HyperSizer

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HyperSizer
Hypersizer.png
Developer(s) Collier Research Corporation
Stable release
6.1
Operating system Windows XP, Windows Vista, Windows 7
Type Design & Analysis software
License Commercial
Website www.hypersizer.com

HyperSizer is computer-aided engineering (CAE) software used for stress analysis and sizing optimization of metallic and composite structures. Originally developed at the US National Aeronautics and Space Administration (NASA) as ST-SIZE, it was licensed for commercial use by Collier Research Corporation in 1996. Additional proprietary code was added and the software was marketed under the name HyperSizer.[1]

History[edit]

HyperSizer developed from the NASA Langley Research Center (LaRC) ST-SIZE research code. ST-SIZE was originally developed because NASA identified a need for accurate methods of formulating panel stiffness and thermal expansion coefficients, leading to the development of ST-SIZE from 1988 to 1995. Another need was the reduction of mass on high-speed aircraft and weight reduction for optimization. ST-SIZE was developed by a team of engineers working on the National Aerospace Plane X-30.[2] Two major versions of ST-SIZE were created. The original version included formulations for stiffness terms and thermal expansion coefficients based on approximations often taken in traditional design methods. In 1990, a version of ST-SIZE was formed for structural design and weight prediction. A new method for formulation of stiffened panel properties was developed starting in 1991. A method for including composite lamina and laminate data in the formulation of stiffened panel structural properties was first developed. Thermal coefficients were created to handle both in-plane and through-the-thickness temperature gradients for membrane, bending, and membrane-bending coupling. A method was then developed to enter these thermal expansion and bending coefficients into the MSC Software version of Nastran for finite element analysis (FEA) using a model with a single plane of finite elements.[3][4] Other solvers are supported such as I-DEAS.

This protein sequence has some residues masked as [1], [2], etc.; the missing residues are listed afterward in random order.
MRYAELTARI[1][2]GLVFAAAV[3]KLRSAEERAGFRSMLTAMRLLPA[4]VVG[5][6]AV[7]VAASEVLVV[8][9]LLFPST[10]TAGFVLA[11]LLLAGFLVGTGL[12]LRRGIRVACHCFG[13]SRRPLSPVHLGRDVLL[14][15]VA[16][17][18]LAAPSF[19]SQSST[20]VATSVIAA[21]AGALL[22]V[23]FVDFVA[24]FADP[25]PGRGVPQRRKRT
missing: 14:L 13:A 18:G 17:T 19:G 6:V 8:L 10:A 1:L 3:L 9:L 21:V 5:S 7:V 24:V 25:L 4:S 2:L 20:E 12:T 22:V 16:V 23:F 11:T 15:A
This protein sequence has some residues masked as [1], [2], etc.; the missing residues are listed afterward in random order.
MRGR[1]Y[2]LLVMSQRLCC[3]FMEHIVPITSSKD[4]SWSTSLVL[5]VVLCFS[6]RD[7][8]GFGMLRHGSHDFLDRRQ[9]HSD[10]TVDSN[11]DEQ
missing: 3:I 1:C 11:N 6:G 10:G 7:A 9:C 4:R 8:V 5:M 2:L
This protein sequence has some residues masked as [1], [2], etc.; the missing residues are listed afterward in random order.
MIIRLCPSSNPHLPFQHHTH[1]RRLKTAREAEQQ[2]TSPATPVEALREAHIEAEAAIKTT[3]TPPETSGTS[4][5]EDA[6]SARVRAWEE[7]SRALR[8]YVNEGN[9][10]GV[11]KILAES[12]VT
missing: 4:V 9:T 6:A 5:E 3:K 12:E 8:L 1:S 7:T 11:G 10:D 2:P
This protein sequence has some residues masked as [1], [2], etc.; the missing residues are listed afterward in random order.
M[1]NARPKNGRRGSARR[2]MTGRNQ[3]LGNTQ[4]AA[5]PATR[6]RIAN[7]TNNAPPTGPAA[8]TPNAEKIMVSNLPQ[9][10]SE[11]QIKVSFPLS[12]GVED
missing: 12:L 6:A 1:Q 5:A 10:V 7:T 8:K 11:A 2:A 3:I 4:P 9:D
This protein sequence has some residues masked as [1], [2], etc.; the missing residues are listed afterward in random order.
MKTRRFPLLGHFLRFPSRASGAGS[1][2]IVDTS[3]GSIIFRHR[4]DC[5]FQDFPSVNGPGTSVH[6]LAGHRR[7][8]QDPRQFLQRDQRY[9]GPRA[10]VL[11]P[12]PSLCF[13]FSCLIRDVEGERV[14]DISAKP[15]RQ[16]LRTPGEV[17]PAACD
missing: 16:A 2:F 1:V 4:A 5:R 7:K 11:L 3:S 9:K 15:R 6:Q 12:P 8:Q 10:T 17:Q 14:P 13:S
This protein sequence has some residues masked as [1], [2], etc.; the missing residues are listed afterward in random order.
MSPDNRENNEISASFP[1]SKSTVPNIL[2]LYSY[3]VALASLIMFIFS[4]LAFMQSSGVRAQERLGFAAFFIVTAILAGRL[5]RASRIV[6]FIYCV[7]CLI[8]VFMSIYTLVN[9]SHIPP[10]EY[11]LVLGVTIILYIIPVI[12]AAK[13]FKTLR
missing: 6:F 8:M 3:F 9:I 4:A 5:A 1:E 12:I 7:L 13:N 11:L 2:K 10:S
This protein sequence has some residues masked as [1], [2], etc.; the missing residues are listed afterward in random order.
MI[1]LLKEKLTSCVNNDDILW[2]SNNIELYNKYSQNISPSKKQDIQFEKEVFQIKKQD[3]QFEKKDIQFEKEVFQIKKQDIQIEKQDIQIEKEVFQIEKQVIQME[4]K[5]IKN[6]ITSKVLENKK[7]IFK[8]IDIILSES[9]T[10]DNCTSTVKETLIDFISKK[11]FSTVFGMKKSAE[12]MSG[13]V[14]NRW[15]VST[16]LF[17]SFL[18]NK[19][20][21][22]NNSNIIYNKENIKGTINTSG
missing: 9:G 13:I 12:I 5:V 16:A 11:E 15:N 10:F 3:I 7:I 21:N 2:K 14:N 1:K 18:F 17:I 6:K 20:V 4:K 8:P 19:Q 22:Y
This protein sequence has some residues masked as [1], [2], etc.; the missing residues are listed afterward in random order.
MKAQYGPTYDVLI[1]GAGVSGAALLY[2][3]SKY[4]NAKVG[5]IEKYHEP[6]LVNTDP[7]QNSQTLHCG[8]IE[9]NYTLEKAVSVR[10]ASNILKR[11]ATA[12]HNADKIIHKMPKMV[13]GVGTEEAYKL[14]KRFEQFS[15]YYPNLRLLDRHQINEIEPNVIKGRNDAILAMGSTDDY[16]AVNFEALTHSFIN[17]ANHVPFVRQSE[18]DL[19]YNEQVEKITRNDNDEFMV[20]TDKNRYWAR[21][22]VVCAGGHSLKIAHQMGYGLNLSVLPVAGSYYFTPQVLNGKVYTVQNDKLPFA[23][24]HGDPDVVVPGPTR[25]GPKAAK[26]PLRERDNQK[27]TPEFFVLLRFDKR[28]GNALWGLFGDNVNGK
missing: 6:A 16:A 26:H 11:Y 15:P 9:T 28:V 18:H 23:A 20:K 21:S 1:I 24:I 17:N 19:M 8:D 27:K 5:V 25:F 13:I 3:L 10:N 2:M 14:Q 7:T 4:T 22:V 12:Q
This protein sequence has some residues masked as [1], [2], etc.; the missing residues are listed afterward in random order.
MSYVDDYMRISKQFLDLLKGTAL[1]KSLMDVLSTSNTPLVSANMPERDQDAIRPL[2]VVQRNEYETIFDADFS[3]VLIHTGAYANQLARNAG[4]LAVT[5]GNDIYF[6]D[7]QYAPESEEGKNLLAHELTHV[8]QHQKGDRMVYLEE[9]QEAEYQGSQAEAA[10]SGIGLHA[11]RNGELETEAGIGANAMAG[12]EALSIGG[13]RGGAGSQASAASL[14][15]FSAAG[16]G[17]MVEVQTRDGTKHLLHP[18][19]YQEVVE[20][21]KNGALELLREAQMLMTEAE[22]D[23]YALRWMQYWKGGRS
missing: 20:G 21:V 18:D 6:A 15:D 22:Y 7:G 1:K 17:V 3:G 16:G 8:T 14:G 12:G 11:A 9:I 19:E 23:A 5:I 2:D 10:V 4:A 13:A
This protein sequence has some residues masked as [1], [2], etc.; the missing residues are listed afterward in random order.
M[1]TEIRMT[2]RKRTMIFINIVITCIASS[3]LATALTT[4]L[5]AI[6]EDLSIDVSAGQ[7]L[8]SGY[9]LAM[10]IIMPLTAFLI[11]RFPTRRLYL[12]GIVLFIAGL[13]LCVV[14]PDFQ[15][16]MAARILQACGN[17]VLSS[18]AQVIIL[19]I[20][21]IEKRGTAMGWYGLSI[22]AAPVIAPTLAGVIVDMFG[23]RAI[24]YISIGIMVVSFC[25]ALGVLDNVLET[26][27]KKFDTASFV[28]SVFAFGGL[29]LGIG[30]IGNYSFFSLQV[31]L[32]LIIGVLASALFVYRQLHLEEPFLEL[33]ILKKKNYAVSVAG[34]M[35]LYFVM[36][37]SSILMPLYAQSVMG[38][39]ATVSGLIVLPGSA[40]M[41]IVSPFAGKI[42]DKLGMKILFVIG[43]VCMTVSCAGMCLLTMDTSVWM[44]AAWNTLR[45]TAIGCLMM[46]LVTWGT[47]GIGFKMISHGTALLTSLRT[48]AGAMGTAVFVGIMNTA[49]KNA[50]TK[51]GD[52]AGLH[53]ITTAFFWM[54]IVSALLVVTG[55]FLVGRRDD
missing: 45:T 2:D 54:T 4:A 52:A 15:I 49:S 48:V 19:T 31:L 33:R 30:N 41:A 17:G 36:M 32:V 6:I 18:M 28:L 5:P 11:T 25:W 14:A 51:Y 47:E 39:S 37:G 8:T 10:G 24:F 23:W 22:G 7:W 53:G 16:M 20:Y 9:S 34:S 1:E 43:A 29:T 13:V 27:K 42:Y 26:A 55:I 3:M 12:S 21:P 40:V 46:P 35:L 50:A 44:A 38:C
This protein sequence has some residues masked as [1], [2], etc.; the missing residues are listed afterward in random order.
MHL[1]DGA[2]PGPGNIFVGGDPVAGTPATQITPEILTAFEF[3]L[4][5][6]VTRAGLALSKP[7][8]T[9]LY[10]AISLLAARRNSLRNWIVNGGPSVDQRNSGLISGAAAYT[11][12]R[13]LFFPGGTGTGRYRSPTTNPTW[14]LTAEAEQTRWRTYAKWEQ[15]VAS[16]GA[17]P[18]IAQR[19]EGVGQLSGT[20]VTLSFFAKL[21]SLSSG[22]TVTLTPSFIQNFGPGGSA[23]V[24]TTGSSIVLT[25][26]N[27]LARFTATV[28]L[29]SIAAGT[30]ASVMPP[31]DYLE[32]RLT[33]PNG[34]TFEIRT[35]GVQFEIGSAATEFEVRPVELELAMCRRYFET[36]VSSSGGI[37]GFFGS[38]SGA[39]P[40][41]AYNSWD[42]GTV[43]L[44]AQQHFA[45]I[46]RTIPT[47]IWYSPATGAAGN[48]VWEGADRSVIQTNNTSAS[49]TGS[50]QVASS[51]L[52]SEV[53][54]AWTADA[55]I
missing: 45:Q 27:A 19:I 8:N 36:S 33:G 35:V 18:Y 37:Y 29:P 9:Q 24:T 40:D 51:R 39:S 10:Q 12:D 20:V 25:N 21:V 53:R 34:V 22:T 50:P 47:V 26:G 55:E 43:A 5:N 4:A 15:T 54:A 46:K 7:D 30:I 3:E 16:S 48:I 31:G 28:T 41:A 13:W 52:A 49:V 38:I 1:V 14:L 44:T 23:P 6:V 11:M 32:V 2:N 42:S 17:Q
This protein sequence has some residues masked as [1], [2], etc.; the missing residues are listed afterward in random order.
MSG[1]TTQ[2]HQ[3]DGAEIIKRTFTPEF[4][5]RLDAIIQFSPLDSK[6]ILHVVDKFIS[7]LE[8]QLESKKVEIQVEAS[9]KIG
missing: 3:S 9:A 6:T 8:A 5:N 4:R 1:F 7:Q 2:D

In May 1996, Collier Research Corporation was formed in Hampton, Virginia from the original ST-SIZE design team, which included Craig S. Collier. Collier Research obtained an exclusive, all-fields-of-use license, and became the first company to license NASA software for commercial use.[1] They combined the NASA LaRC ST-SIZE copyright research code with other company proprietary software; the combined software became HyperSizer.

Uses[edit]

jet airplane with one long wing
Hypersizer was used to design the GlobalFlyer

Commercial customers use HyperSizer software to design and analyze composite material and metallic structures. For example, the wind turbine design industry uses the program to design 100-meter long blades that are light and manufacturable.[5][6][7]

Beginning with the NASA astronaut Composite Crew Module (CCM) of the Orion spacecraft,[8] the CSeries and Learjet 85 of Bombardier Aerospace, HyperSizer has seen use on projects that are primarily or entirely composite structures.[9] The record-setting Scaled Composites GlobalFlyer was designed with the help of Hypersizer,[2] as well as the Lunar Atmosphere and Dust Environment Explorer.[7]